Bannister is a bitter man who has lost his livelihood, his family and his future because of overzealous Federal prosecutors.

When Federal Judge, Ray Fawcett, and his much younger secretary are found executed in his very isolated cabin Bannister does not mourn.

The FBI investigation into the judge’s death falters as there is neither forensic evidence nor an identifiable suspect. Bannister sees a lawful escape from prison and a means to economic prosperity in Fawcett’s death.

Rule 35 of the Federal Court Rules allows an inmate’s sentence to be commuted if he provides the information to get an indictment of another person for a major crime.

Bannister entices the FBI to come to his prison with the promise to identify the killer of Judge Fawcett. With the FBI desperate to solve the crime Bannister is soon able to strike a deal for his release from prison and payment of a reward.

Bannister identifies a former inmate, Quinn Rucker, as the killer. When Rucker is indicted Bannister is freed and enters the Federal Witness Protection Program.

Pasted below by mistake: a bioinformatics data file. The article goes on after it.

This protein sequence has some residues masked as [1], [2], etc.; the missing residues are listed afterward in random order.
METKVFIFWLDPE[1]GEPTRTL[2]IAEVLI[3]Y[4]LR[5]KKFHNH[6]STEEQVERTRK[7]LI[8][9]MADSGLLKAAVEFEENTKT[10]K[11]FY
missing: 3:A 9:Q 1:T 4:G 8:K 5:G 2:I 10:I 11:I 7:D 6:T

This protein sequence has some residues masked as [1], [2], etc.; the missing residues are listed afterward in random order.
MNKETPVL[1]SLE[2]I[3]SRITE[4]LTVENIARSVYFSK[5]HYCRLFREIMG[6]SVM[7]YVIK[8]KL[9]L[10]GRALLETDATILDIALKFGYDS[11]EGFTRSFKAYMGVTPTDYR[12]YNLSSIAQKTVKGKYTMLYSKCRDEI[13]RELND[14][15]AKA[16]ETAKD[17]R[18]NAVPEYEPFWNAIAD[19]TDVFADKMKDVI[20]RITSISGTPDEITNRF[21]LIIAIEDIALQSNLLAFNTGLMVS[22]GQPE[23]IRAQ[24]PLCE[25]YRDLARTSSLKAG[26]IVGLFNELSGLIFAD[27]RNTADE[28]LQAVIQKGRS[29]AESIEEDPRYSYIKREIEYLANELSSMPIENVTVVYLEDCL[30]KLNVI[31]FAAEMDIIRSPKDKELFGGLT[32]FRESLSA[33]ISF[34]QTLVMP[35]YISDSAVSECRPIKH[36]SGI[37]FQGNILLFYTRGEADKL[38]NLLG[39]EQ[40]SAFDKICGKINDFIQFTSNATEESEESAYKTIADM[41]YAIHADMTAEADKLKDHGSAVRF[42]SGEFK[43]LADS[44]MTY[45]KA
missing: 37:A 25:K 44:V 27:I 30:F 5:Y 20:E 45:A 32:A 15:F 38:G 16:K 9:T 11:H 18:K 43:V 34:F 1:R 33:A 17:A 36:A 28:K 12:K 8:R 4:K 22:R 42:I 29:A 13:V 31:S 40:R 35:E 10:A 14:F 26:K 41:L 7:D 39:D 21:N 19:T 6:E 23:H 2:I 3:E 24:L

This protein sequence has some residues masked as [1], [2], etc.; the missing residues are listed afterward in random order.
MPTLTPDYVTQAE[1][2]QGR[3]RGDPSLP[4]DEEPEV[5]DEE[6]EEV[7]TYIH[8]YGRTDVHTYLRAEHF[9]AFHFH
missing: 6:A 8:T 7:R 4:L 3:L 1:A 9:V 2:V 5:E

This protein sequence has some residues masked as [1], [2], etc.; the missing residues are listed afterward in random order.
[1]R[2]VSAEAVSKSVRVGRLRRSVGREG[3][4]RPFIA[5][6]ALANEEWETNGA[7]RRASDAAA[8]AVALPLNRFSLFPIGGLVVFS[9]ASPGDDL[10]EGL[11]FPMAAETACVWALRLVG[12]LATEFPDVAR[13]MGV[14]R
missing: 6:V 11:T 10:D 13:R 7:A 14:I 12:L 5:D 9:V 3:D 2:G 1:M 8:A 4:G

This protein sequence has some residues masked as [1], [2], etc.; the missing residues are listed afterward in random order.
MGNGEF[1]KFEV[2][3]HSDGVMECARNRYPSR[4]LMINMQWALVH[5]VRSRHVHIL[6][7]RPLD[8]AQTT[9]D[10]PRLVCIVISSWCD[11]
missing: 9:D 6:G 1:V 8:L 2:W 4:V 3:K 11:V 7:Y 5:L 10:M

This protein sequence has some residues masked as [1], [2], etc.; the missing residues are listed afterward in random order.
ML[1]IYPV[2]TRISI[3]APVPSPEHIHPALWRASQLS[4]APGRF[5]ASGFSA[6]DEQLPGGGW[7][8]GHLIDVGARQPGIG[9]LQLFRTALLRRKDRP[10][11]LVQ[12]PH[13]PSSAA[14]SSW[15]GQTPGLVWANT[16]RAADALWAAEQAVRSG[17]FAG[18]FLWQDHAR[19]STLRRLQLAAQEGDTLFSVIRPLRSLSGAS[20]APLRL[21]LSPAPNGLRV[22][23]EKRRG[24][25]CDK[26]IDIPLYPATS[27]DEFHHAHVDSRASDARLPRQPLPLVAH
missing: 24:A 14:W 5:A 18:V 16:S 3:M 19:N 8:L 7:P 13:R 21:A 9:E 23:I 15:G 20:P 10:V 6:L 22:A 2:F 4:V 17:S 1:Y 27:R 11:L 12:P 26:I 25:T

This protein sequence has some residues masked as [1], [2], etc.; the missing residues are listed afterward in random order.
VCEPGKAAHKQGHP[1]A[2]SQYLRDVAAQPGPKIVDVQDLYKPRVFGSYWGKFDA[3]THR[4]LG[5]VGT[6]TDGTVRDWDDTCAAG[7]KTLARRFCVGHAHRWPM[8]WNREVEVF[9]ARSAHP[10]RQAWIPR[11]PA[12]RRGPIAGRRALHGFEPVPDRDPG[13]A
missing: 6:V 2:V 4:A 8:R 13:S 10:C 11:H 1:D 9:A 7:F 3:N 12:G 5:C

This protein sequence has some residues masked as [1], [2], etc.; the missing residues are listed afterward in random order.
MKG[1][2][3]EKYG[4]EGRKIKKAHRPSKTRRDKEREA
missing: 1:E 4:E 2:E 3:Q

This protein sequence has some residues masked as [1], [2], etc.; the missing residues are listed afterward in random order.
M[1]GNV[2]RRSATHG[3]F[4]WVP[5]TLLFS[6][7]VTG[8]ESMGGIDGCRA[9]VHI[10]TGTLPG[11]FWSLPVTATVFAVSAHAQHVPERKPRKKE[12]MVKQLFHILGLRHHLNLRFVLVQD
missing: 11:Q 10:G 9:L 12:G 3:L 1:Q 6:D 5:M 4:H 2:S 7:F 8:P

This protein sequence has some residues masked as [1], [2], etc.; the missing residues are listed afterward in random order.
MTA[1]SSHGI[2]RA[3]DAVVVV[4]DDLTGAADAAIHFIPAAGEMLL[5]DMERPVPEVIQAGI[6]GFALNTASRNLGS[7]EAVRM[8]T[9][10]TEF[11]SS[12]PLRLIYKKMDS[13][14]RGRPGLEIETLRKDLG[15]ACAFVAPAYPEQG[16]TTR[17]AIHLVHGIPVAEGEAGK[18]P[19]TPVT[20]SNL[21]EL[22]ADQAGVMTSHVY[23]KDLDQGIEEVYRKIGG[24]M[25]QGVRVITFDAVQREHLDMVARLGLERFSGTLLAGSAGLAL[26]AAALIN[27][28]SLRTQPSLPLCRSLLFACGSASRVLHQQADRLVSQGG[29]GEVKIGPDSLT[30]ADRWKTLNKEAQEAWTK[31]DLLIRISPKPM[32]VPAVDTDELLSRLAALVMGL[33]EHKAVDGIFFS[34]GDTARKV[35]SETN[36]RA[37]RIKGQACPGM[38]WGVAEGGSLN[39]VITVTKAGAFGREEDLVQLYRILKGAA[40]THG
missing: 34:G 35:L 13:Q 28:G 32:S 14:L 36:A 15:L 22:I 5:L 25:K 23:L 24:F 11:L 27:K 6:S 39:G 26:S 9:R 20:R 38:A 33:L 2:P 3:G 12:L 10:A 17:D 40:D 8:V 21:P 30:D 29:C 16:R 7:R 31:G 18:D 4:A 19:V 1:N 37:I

At this point the story becomes less predictable and more intricate.

Bannister proves a master schemer. With an abundance of time in prison he has meticulously plotted his strategy. It is brilliant legal work as he manipulates the Federal judicial system.

Unlike Confession it is not one of the Grisham books that will challenge how a reader views an issue. It is a book with an interesting, even sympathetic, lead character going after a system that had made him a criminal when he was only an ordinary lawyer helping a client buy property.

There are issues to be considered but they do not dominate the book. The Federal Justice Department’s abuse of the RICO statute and its crude treatment of prisoners should make readers fear being caught up in a legal system so focused upon conviction and jail.

In real life, while I believe Conrad Black was wrong in his actions in taking non-compete payments while running Hollinger he should not have been prosecuted. It was a potential civil fraud rather than criminal fraud. How the U.S. Federal Government went after him and included in the indictment individuals far on the periphery of the decisions on the payments while never pursuing the high profile Board of Directors who approved the transactions is a real life illustration of the questionable use of Federal Justice Department power and discretion.